When Ken Buck announced this week that he intends to run for the U.S. Senate, many couldn’t help to think back upon Buck’s failed run in 2010 against Michael Bennet.
Buck had the political wind at his back during the run. However, Bennet’s campaign of using Buck’s own comments against him effectively turned many moderate women voters against him. Buck ended up losing a race to a person who had never run for any office before by two points.
If Buck wins the Republican nomination in 2014, his opponent, Sen. Mark Udall, will be someone with much more election experience, but the political wind should still be at Buck’s back.
But beyond the opponent, what else will be different for Buck for Senate 2.0?
For starters, let’s look at his potential primary opponents. While State Senators Owen Hill and Randy Baumgardner have announced their intentions to run, one higher profile opponent has yet to formally announce. Many believe that former State House Minority leader Amy Stephens may jump into the race as well. If she does, this will complicate things for Buck much more than Jane Norton, his 2010 primary opponent, ever did.
In Amy Stephens, Buck will face a more conservative Republican than he did in Jane Norton, and as a woman, Stephens addresses a major concern from previous races for Republicans, namely attracting votes from moderate women voters. She brings her own baggage on health care issues with Republicans, but she’s far from the moderate that Buck faced in Jane Norton.
But even if Stephens doesn’t enter the 2014 race, the new challenges for Buck continue.
In the general election, any Democrat is going to face an uphill battle in 2014 since any midterm elections for a second term Democratic President creates a difficult political environment.
However, Mark Udall, Buck’s potential general election opponent, is currently on the right side of an issue that is very important to many voters, but especially to moderate libertarian leaning voters.
When the NSA domestic spying story broke, Udall was one of the elected leaders in Washington yelling the loudest that the program was wrong. Whether or not he has done enough to work against it really doesn’t matter. Being on the right side of this issue gives him a major advantage in the 2014 election against any opponent.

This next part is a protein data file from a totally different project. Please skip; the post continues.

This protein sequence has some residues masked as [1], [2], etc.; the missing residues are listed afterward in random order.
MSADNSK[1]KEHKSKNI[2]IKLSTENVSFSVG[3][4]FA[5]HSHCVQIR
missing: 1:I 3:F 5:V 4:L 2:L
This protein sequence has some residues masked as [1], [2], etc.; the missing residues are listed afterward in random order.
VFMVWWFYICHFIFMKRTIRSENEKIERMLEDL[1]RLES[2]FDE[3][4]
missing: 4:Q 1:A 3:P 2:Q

Finally, the biggest difference in Ken Buck’s second Senate run will be the impact of the Tea Party on his campaign. In 2010, the Tea Party was at their zenith in popularity and influence. He won a competitive primary against Jane Norton due to the support he garnered from Tea Party voters.
But by the time the general election came around, support from the Tea Party became a double edged sword. The same positions that helped cement support from the Tea Party became very effective campaign ads against Buck by the Bennet campaign. Buck cannot abandon his Tea Party support, but they cannot dictate his platform this time around.
Buck’s second run for U.S. Senate places him in a more competitive primary and against a more seasoned incumbent. But Buck is still the highest profile Republican in the race, and if he can redefine himself and truly become a new version of the candidate we met in 2010, he may have a solid shot at winning the nomination and securing the most funding in his potential run against Udall.
After that, it will be up to him to change the end of the story.
About The Blogger
- Dominic Dezzutti, producer of the Colorado Decides debate series, a co-production of CBS4 and Colorado Public Television, looks at the local and national political scene in his CBSDenver.com blog. Read new entries here usually every Monday, Wednesday and Friday. Dezzutti writes about federal, state and local matters and how our elected leaders are handling the issues important to Colorado. Dezzutti is also the host and producer of the Emmy award winning Colorado Inside Out on Colorado Public Television.